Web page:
The stress factor
The long term effects of stress can be damaging to the body and mind
Looming deadlines, the management of work, school and life are all major contributors to stress levels.
While some people flourish under the weight of stress — those people are more of the exception than the rule. According to Hans Seyle, the founding father of research on stress, there are limits with how much stress people can deal with. When this happens, the adrenal gland becomes over stimulated and the body reacts by triggering the “fight or flight” response — as it perceives a threat or danger.
Kim Conard, whose working title is Integrated Manual Therapist with the Holistic Institute of Health and Fertility (HIHF), helps people work through emotional issues and says stress and anxiety are the most common complaints. She says that societal pressure is one of the biggest causes of stress in this day and age.
“Everyone knows what they should do so why aren’t they doing it — it is because they are not functioning properly so you can’t. The expectations of what someone should accomplish in a 24-hour day is insane. It is ridiculous — and then you are supposed to eat properly and exercise and sleep 10 hours a night. It is impossible.”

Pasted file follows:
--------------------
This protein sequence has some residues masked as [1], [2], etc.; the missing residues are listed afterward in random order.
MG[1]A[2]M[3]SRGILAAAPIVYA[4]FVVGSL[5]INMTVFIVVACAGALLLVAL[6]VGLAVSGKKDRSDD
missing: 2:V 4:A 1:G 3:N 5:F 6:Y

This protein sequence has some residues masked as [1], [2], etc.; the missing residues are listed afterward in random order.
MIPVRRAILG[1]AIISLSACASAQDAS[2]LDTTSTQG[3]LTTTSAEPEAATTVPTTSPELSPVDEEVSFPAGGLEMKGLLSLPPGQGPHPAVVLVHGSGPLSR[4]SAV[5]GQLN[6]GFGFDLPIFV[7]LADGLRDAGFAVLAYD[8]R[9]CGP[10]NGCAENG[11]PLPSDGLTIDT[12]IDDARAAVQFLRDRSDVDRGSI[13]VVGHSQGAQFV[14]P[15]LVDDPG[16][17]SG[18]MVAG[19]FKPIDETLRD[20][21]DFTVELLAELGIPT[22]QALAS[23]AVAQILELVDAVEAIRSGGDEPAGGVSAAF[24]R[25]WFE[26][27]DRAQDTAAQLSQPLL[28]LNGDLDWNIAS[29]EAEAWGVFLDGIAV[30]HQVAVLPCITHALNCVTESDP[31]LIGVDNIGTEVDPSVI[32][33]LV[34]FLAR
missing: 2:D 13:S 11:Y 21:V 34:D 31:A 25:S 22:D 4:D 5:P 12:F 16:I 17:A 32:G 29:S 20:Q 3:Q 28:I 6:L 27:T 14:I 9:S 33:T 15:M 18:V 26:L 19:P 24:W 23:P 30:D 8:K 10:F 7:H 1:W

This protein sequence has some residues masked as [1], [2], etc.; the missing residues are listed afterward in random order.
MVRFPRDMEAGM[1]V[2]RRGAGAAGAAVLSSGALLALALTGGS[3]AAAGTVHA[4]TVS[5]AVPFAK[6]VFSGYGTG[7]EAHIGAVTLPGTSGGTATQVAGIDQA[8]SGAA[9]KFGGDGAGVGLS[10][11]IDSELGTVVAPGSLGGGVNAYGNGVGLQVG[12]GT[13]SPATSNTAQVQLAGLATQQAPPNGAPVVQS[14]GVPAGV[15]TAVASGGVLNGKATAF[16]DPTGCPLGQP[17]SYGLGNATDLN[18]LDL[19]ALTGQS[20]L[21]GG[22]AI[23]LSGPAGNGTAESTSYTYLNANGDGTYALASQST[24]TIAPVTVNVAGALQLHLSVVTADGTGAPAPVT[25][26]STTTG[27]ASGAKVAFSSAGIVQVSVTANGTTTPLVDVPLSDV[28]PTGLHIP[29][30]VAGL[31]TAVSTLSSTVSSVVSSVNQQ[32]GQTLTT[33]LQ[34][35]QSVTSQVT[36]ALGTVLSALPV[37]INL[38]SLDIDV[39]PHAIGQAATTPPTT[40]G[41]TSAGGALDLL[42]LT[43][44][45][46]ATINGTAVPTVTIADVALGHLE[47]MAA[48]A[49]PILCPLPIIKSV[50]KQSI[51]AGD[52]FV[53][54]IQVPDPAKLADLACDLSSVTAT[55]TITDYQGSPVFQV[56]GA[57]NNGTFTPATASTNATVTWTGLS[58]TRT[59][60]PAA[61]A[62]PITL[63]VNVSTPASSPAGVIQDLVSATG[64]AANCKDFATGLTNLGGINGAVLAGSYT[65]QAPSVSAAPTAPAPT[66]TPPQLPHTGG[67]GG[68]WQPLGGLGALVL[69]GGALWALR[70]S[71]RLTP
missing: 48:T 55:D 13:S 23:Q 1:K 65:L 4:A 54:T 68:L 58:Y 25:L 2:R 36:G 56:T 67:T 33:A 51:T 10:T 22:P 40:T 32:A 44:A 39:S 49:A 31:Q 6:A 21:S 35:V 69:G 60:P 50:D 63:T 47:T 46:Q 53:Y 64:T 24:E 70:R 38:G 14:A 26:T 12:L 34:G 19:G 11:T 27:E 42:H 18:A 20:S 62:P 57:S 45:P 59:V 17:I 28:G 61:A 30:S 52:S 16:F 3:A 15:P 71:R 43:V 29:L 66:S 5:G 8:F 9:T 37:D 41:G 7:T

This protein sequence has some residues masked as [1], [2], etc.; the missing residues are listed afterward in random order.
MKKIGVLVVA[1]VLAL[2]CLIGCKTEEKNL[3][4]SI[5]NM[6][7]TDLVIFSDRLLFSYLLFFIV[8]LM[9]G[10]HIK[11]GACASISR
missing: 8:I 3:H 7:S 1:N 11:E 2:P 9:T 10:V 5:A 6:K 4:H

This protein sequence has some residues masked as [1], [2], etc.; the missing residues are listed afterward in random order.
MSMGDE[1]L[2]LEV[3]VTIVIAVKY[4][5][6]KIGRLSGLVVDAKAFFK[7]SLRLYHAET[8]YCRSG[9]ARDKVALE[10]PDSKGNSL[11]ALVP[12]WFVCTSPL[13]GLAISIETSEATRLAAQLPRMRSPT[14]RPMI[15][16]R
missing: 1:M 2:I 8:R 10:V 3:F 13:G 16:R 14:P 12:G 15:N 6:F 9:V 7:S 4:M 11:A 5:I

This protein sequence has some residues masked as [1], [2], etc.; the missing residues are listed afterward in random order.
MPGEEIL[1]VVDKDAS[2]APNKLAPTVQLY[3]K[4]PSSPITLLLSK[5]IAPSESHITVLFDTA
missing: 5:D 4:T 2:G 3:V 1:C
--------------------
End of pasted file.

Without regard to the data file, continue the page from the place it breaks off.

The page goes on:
Common symptoms one might experiences when under stress and when the “fight or flight” response is engaged are: anxiety, impending doom, depression, headaches, irritable bowel syndrome, fibromyalgia, panic attacks, restlessness, insomnia, high blood pressure, heart disease, ulcers and chronic fatigue — just to name a few.
If the idea of an upcoming exam or deadline is giving you anxiety, causing insomnia, or if you have an uncontrollable desire to say “fuck it” and finish the semester off in a blaze of solid “C” glory, you may have triggered your “fight or flight” response.
Once the pressure of school comes to an end, there looks to be a future paved with never ending stress and societal pressure to look forward to. Students dealing with stress on campus can go to the Wellness Services and to talk to someone. There are also many services at school or in the city that can help deal with our stressful lives.
When asked if Conard had any tips or tricks on how to deal with stress she said unfortunately not, “I could tell someone to go and meditate or go outside or run, but if they are not functioning well they are not going to do that. They are never going to make the choice to do that because they can’t add something else to their plate.”
Conard points out that the people that are highly functional in stressful situations are extremely regimented. They are able to deal with stress because they understand how to carve time out for themselves and nourish their souls.
As the semester draws to a close and finals are on the mind, take this opportunity to learn how to deal with stress before the real world comes a calling. Remember to carve time out of your busy schedule to nourish the mind, body and soul. It could be as simple as taking a walk and stopping to smell the roses.